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Free access to digital health sites trialled

New Zealanders will be able to visit some digital health websites for free as part of a three-month trial run by the Ministry of Health, Health Promotion Agency and WellSouth.

Three telecommunications companies – Spark, Vodafone and 2degrees – are involved in the proof of concept to provide zero-rated data for three websites run by the Health Promotion Agency and two patient portals used in the southern region, starting on 1 May 2019.

Darren Douglass, Ministry of Health group manager digital strategy and investment, says key metrics around data volumes and usage will be measured with the aim of improving access to health services, particularly for people in low socio-economic groups.

If the pilot is successful, the Ministry aims to create a framework agreement with the telecommunications providers that allows specific digital health services to quality for zero-rated data.

The Ministry would negotiate data charges and be the gate-keeper of the white list of websites and agencies wanting to take advantage of the agreement would have to justify and fund the data costs for their customers, says Douglass.

In the south, people will have free access to two patient portals, ConnectMed and ManageMyHealth.

WellSouth primary health network chief information officer Kyle Ford says that while most people in low socio-economic groups have access to smartphones, very few have data to use the internet.

The proof of concept is focused on reducing this inequity and WellSouth will be targeting the region’s most vulnerable families.



Some of the HPA’s most visited websites that focus on mental health - https://depression.org.nz/, https://thelowdown.co.nz/ and https://www.choicenotchance.org.nz/ - will also be free to access, though watching videos will not be free.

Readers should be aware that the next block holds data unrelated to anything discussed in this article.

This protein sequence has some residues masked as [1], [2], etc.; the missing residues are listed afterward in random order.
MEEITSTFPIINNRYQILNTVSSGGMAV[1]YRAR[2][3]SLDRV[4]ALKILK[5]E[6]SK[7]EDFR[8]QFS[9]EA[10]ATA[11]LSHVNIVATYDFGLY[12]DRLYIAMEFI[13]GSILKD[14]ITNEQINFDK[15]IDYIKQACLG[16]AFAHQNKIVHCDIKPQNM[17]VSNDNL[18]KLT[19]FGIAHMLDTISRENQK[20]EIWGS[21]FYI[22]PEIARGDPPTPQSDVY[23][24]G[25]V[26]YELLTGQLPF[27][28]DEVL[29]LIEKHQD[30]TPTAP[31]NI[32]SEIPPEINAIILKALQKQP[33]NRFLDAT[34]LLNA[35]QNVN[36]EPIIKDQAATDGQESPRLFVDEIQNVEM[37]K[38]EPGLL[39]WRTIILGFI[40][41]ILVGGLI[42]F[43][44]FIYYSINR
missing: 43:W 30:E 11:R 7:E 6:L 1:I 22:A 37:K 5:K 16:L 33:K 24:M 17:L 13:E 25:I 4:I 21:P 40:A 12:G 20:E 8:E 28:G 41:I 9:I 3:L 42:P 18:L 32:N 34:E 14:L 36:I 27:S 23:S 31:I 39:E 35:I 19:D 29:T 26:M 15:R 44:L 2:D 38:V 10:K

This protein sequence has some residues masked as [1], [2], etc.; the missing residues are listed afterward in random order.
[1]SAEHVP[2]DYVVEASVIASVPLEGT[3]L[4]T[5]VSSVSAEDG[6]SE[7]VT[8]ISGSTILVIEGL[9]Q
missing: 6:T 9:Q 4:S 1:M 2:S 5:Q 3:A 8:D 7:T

HPA manager information services Carla Lingnau says the agency was looking for ways to remove access barriers to health and wellbeing information and had explored some options three years ago but ran into technical challenges.

“The problem is that for many in our socio-economically disadvantaged populations / areas, access to a data network may be significant and fundamental barrier to accessing our digital services,” she says.

“Through this pilot, we want to evaluate the value and impact of removing data costs and availability as a barrier to digital health information/service access and delivery for all New Zealanders but particularly those experiencing the most inequity.”

The Ministry of Social Development already has a “Cheap as Data” scheme providing online services at little or no cost to users from their mobile phone or digital device if they are on Spark, Vodafone, 2degrees or Skinny mobile networks.

The 1737 national mental health and addictions helpline is also free to text or call anytime for mobile customers of these companies.

Will Reedy, Spark director of digital health, says Spark is involved in the project because it supports the company’s Health Vision: ‘Tomorrow’s Health and Wellness Team = Consumers + Clinicians + Machines’.

“We have developed a specific consumer strategy as part of this Vision and we see the sponsored data proof of concept as an opportunity to work with the sector to provide value by lowering barriers for consuming digital health and wellness services and to reduce health inequity,” says Reedy.

Murray Obsorne, head of public sector at Vodafone NZ says the pilot will help to better evaluate the access barriers to digital health information for all New Zealanders and particularly those experiencing inequity.

“We recognise that digital health services play a significant role in the lives of New Zealanders and we will continue to work with our partners to contribute to workable solutions to improve access.” says Osborne.

2degrees chief executive Stewart Sherriff says, “at 2degrees we know how important connectivity is to the health sector and improving patient outcomes across the spectrum.

“This pilot is a part of that, and we’re delighted to be part of a group that is helping bridge the digital divide by ensuring people can reach vital information about their health.”

Ends



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